WASHINGTON (AP) — Ben Barnhard had reason to be optimistic this summer: The 13-year-old shed more than 100 pounds at a rigorous weight-loss academy, a proud achievement for a boy who had endured classmates’ taunts about his obesity and who had sought solace in the quiet of his bedroom, with his pet black cat and the intricate origami designs he created.

But one month before school was to start, his mother, psychiatrist Margaret Jensvold, shot him in the head, then killed
herself. Officers found their bodies Tuesday in the bedrooms of their home in Kensington, Md., an upper-middle class Washington suburb. They also found a note.

“School — can’t deal with school system,” the letter began, Jensvold’s sister, Susan Slaughter, told The Associated Press.
And later: “Debt is bleeding me. Strangled by debt.”

Although family members said they were stunned by the killings, they also said Jensvold had become increasingly strained by financial pressure and by anguished fights with the county public school system over the special-needs education of her son, who had an autism spectrum disorder. They said the school district — apparently believing it could adequately educate Ben — had refused to cover tuition costs for the boy to attend a private school for special-needs students. Jensvold didn’t have the money herself and didn’t want to return her son to public school, where relatives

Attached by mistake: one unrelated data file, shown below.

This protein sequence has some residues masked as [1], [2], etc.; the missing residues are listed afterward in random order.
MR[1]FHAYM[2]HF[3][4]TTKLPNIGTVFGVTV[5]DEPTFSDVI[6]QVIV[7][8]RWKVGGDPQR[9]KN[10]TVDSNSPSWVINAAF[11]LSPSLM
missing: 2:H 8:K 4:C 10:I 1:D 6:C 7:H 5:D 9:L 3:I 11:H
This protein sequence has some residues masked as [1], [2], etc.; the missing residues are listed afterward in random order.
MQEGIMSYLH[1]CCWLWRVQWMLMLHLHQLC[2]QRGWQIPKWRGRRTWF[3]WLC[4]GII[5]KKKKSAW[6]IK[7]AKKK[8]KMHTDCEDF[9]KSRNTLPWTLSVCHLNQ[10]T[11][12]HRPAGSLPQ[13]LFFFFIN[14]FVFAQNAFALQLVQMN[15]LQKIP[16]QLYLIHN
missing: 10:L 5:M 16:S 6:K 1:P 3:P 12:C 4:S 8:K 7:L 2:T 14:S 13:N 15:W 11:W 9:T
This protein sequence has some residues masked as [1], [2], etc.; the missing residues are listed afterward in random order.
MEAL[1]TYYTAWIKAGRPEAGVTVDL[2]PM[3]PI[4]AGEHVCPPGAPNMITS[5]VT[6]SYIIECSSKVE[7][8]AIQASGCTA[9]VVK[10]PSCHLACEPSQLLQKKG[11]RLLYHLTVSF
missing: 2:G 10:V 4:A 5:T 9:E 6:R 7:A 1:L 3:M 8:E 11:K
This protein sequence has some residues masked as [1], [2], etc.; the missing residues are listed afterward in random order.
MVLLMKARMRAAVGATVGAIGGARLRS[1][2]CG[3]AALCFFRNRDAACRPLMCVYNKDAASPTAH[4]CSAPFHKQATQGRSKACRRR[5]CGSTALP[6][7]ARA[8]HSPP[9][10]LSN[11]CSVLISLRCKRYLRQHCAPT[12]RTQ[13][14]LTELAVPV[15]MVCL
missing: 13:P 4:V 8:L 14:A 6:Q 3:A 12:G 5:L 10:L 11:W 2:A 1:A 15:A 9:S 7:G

said she felt harshly judged and marginalized and where Ben had struggled.

“It was a huge stress,” Slaughter said. “It’s very hard being a single parent under any circumstances, but to have a high-needs child is overwhelming. And then to have him inappropriately placed in the school, and have the school fighting with her, was really traumatic.”

Jensvold also offered an explanation for taking her son’s life.

“She did mention in the note that she knows people whose parents committed suicide when they were children and how difficult and traumatizing that was, and she didn’t want to do that to Ben,” Slaughter said.

“It is very true,” she added. “I can’t imagine Ben ever recovering from the loss of his mother.”